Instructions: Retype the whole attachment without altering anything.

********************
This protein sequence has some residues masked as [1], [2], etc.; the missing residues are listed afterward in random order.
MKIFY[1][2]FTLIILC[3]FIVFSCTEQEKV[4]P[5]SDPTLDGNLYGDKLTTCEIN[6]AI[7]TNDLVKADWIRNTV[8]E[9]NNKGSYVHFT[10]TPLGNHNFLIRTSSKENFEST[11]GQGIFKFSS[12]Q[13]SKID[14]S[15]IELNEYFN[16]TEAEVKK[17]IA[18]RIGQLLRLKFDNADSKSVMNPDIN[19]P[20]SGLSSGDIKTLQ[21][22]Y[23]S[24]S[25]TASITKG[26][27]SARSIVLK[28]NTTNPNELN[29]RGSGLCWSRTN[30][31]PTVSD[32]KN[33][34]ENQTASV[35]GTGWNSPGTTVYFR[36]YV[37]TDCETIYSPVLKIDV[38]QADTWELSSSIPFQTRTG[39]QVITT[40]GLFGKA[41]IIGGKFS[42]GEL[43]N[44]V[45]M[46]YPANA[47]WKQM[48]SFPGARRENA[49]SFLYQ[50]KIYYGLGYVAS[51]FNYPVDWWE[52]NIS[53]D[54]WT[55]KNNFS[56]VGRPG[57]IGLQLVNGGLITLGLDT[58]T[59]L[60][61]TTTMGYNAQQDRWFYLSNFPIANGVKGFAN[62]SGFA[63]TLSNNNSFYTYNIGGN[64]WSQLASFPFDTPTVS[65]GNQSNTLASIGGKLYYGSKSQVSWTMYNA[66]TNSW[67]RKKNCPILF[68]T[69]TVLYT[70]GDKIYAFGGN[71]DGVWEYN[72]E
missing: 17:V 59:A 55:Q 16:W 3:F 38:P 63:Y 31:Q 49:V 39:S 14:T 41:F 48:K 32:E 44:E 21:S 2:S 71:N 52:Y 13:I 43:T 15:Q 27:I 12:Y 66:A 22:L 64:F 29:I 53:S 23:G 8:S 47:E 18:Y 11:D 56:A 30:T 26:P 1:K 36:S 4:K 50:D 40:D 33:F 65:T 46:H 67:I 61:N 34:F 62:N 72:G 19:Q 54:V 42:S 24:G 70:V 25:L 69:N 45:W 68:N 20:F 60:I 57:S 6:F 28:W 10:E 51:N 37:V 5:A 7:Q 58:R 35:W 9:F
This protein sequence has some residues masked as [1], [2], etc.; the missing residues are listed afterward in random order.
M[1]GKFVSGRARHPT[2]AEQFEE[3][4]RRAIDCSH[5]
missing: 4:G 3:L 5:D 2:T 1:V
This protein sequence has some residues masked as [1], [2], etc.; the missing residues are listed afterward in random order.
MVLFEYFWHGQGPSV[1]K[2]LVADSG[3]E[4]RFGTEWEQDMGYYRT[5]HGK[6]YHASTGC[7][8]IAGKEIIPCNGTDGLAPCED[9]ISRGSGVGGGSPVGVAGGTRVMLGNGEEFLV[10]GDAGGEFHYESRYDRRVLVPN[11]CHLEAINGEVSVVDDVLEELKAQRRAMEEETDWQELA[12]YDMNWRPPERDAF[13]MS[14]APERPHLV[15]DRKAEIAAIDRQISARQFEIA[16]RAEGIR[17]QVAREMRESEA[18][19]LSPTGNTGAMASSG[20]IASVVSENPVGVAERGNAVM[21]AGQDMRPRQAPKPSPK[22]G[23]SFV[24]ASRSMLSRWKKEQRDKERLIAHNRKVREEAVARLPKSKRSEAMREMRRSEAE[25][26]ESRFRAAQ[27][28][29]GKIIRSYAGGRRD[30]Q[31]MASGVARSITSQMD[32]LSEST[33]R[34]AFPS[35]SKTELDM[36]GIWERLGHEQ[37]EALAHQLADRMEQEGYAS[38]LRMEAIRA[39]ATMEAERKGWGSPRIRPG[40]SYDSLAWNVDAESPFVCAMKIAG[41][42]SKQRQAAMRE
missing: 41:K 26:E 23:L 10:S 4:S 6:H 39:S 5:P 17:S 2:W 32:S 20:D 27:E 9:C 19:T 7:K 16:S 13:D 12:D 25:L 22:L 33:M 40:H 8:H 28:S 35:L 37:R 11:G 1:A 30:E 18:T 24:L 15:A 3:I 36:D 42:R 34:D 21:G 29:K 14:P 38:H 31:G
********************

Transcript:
This protein sequence has some residues masked as [1], [2], etc.; the missing residues are listed afterward in random order.
MKIFY[1][2]FTLIILC[3]FIVFSCTEQEKV[4]P[5]SDPTLDGNLYGDKLTTCEIN[6]AI[7]TNDLVKADWIRNTV[8]E[9]NNKGSYVHFT[10]TPLGNHNFLIRTSSKENFEST[11]GQGIFKFSS[12]Q[13]SKID[14]S[15]IELNEYFN[16]TEAEVKK[17]IA[18]RIGQLLRLKFDNADSKSVMNPDIN[19]P[20]SGLSSGDIKTLQ[21][22]Y[23]S[24]S[25]TASITKG[26][27]SARSIVLK[28]NTTNPNELN[29]RGSGLCWSRTN[30][31]PTVSD[32]KN[33][34]ENQTASV[35]GTGWNSPGTTVYFR[36]YV[37]TDCETIYSPVLKIDV[38]QADTWELSSSIPFQTRTG[39]QVITT[40]GLFGKA[41]IIGGKFS[42]GEL[43]N[44]V[45]M[46]YPANA[47]WKQM[48]SFPGARRENA[49]SFLYQ[50]KIYYGLGYVAS[51]FNYPVDWWE[52]NIS[53]D[54]WT[55]KNNFS[56]VGRPG[57]IGLQLVNGGLITLGLDT[58]T[59]L[60][61]TTTMGYNAQQDRWFYLSNFPIANGVKGFAN[62]SGFA[63]TLSNNNSFYTYNIGGN[64]WSQLASFPFDTPTVS[65]GNQSNTLASIGGKLYYGSKSQVSWTMYNA[66]TNSW[67]RKKNCPILF[68]T[69]TVLYT[70]GDKIYAFGGN[71]DGVWEYN[72]E
missing: 17:V 59:A 55:Q 16:W 3:F 38:P 63:Y 31:Q 49:V 39:S 14:T 41:F 48:K 32:E 44:E 21:S 2:S 71:N 52:Y 13:I 43:T 15:Q 27:I 12:Y 66:A 22:L 64:F 29:I 53:S 23:G 8:S 47:E 18:Y 11:D 56:A 30:T 26:P 1:K 36:S 4:K 50:D 40:D 33:F 65:T 46:H 67:I 61:N 34:F 62:N 72:G 19:Q 54:V 42:S 24:G 70:V 25:L 69:N 45:W 68:N 20:F 60:I 57:S 6:F 28:W 10:E 51:N 37:V 5:A 7:Q 58:R 35:W 9:F
This protein sequence has some residues masked as [1], [2], etc.; the missing residues are listed afterward in random order.
M[1]GKFVSGRARHPT[2]AEQFEE[3][4]RRAIDCSH[5]
missing: 4:G 3:L 5:D 2:T 1:V
This protein sequence has some residues masked as [1], [2], etc.; the missing residues are listed afterward in random order.
MVLFEYFWHGQGPSV[1]K[2]LVADSG[3]E[4]RFGTEWEQDMGYYRT[5]HGK[6]YHASTGC[7][8]IAGKEIIPCNGTDGLAPCED[9]ISRGSGVGGGSPVGVAGGTRVMLGNGEEFLV[10]GDAGGEFHYESRYDRRVLVPN[11]CHLEAINGEVSVVDDVLEELKAQRRAMEEETDWQELA[12]YDMNWRPPERDAF[13]MS[14]APERPHLV[15]DRKAEIAAIDRQISARQFEIA[16]RAEGIR[17]QVAREMRESEA[18][19]LSPTGNTGAMASSG[20]IASVVSENPVGVAERGNAVM[21]AGQDMRPRQAPKPSPK[22]G[23]SFV[24]ASRSMLSRWKKEQRDKERLIAHNRKVREEAVARLPKSKRSEAMREMRRSEAE[25][26]ESRFRAAQ[27][28][29]GKIIRSYAGGRRD[30]Q[31]MASGVARSITSQMD[32]LSEST[33]R[34]AFPS[35]SKTELDM[36]GIWERLGHEQ[37]EALAHQLADRMEQEGYAS[38]LRMEAIRA[39]ATMEAERKGWGSPRIRPG[40]SYDSLAWNVDAESPFVCAMKIAG[41][42]SKQRQAAMRE
missing: 41:K 26:E 23:L 10:S 4:S 6:H 39:S 5:P 17:S 2:W 32:S 20:D 27:E 9:C 19:T 7:K 16:S 13:D 12:D 25:L 22:L 33:M 40:H 8:H 28:S 35:L 37:R 11:G 1:A 30:E 18:T 24:L 15:A 3:I 36:D 42:R 34:D 21:G 29:K 14:P 38:H 31:G